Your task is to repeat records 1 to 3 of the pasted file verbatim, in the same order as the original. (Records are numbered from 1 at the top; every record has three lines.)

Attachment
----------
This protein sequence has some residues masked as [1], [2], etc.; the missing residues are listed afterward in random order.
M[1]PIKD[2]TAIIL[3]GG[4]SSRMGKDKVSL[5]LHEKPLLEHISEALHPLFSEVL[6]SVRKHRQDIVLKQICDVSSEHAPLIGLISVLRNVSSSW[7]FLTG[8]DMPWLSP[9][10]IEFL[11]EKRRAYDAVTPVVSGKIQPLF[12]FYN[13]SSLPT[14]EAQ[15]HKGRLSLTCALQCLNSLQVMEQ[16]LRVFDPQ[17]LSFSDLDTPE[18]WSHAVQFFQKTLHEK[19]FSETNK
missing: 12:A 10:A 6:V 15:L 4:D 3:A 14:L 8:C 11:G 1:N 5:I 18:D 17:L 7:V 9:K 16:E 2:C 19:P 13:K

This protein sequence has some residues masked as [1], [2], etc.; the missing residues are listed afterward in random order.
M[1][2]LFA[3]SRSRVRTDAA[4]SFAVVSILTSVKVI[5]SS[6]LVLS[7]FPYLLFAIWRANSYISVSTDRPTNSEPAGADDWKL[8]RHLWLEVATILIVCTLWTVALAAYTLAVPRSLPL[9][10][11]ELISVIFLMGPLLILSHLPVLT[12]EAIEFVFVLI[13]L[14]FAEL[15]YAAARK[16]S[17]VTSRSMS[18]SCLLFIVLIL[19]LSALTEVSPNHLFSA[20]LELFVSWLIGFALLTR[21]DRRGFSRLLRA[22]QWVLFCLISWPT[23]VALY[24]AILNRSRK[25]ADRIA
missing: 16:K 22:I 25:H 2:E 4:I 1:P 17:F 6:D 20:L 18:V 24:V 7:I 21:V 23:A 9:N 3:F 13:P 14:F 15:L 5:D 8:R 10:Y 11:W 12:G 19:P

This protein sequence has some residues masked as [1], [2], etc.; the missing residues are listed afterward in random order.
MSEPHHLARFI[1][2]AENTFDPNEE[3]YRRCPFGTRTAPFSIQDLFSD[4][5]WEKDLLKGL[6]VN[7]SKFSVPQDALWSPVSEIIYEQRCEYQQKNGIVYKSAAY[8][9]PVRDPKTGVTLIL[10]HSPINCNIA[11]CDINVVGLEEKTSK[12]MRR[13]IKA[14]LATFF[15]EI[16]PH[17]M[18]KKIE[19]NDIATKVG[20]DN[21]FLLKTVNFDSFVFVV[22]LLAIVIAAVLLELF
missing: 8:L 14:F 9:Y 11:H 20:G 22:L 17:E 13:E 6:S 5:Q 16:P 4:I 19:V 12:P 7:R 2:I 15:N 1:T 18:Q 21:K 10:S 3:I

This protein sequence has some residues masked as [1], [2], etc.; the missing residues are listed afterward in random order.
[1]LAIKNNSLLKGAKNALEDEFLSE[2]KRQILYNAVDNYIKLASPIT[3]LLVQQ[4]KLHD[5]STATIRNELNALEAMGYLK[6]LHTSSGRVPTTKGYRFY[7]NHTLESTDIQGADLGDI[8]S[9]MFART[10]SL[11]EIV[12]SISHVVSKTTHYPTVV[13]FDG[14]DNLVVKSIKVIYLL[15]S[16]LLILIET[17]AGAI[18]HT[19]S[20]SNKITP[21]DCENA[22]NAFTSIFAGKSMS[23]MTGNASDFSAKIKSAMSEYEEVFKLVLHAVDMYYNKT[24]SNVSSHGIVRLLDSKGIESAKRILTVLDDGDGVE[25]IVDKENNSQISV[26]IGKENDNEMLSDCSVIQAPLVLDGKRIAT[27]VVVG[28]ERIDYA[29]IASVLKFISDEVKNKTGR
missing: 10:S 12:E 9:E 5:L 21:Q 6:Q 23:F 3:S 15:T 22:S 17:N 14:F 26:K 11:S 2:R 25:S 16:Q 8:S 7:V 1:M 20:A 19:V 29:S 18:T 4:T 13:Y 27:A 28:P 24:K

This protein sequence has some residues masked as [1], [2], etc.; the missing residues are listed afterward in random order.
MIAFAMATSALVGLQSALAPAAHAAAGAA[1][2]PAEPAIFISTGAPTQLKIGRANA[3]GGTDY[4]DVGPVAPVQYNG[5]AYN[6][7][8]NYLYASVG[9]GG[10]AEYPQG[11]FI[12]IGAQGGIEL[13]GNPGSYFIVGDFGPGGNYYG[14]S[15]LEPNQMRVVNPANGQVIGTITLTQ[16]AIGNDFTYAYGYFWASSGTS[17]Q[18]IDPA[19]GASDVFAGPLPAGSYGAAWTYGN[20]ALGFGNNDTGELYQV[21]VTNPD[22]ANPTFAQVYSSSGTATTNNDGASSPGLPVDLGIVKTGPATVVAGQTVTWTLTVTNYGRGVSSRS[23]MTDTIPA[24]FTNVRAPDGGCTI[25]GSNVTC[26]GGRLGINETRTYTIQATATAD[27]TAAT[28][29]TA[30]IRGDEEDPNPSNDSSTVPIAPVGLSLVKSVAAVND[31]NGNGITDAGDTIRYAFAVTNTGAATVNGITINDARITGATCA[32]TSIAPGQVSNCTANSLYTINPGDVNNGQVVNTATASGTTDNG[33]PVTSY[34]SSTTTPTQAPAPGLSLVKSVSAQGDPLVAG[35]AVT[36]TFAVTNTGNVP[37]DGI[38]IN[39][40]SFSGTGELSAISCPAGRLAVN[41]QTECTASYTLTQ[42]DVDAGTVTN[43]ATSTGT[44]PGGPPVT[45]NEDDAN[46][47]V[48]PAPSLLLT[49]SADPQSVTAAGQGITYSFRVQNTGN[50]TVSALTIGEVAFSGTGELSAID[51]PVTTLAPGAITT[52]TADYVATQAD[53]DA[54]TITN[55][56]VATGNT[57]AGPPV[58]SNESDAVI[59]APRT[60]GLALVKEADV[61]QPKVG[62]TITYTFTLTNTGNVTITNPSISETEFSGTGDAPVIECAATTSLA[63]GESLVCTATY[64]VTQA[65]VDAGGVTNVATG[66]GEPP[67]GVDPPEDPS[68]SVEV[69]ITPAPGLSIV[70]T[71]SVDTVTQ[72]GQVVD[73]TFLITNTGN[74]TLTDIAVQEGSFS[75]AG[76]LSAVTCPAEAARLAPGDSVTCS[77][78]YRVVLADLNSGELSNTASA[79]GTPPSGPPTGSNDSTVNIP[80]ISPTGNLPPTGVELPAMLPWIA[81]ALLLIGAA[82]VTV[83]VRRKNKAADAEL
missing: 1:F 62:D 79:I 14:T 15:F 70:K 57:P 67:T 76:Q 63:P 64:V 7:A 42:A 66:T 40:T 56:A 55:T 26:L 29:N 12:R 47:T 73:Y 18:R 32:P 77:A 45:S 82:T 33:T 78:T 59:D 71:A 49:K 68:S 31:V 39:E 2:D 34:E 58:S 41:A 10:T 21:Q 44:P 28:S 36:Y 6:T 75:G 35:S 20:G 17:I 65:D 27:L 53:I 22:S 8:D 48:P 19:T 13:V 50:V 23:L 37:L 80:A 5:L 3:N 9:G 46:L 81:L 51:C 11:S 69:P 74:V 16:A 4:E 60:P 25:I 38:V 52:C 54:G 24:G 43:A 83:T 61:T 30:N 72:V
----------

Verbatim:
This protein sequence has some residues masked as [1], [2], etc.; the missing residues are listed afterward in random order.
M[1]PIKD[2]TAIIL[3]GG[4]SSRMGKDKVSL[5]LHEKPLLEHISEALHPLFSEVL[6]SVRKHRQDIVLKQICDVSSEHAPLIGLISVLRNVSSSW[7]FLTG[8]DMPWLSP[9][10]IEFL[11]EKRRAYDAVTPVVSGKIQPLF[12]FYN[13]SSLPT[14]EAQ[15]HKGRLSLTCALQCLNSLQVMEQ[16]LRVFDPQ[17]LSFSDLDTPE[18]WSHAVQFFQKTLHEK[19]FSETNK
missing: 12:A 10:A 6:V 15:L 4:D 3:A 14:L 8:C 11:G 1:N 5:I 18:D 17:L 7:V 9:K 16:E 2:C 19:P 13:K

This protein sequence has some residues masked as [1], [2], etc.; the missing residues are listed afterward in random order.
M[1][2]LFA[3]SRSRVRTDAA[4]SFAVVSILTSVKVI[5]SS[6]LVLS[7]FPYLLFAIWRANSYISVSTDRPTNSEPAGADDWKL[8]RHLWLEVATILIVCTLWTVALAAYTLAVPRSLPL[9][10][11]ELISVIFLMGPLLILSHLPVLT[12]EAIEFVFVLI[13]L[14]FAEL[15]YAAARK[16]S[17]VTSRSMS[18]SCLLFIVLIL[19]LSALTEVSPNHLFSA[20]LELFVSWLIGFALLTR[21]DRRGFSRLLRA[22]QWVLFCLISWPT[23]VALY[24]AILNRSRK[25]ADRIA
missing: 16:K 22:I 25:H 2:E 4:I 1:P 17:F 6:D 20:L 18:V 24:V 7:I 21:V 23:A 9:N 3:F 13:P 14:F 15:L 5:D 8:R 10:Y 11:W 12:G 19:P

This protein sequence has some residues masked as [1], [2], etc.; the missing residues are listed afterward in random order.
MSEPHHLARFI[1][2]AENTFDPNEE[3]YRRCPFGTRTAPFSIQDLFSD[4][5]WEKDLLKGL[6]VN[7]SKFSVPQDALWSPVSEIIYEQRCEYQQKNGIVYKSAAY[8][9]PVRDPKTGVTLIL[10]HSPINCNIA[11]CDINVVGLEEKTSK[12]MRR[13]IKA[14]LATFF[15]EI[16]PH[17]M[18]KKIE[19]NDIATKVG[20]DN[21]FLLKTVNFDSFVFVV[22]LLAIVIAAVLLELF
missing: 8:L 14:F 9:Y 11:H 20:G 22:L 17:E 13:E 6:S 5:Q 16:P 4:I 19:V 12:P 7:R 2:I 15:N 1:T 18:Q 21:K 10:S 3:I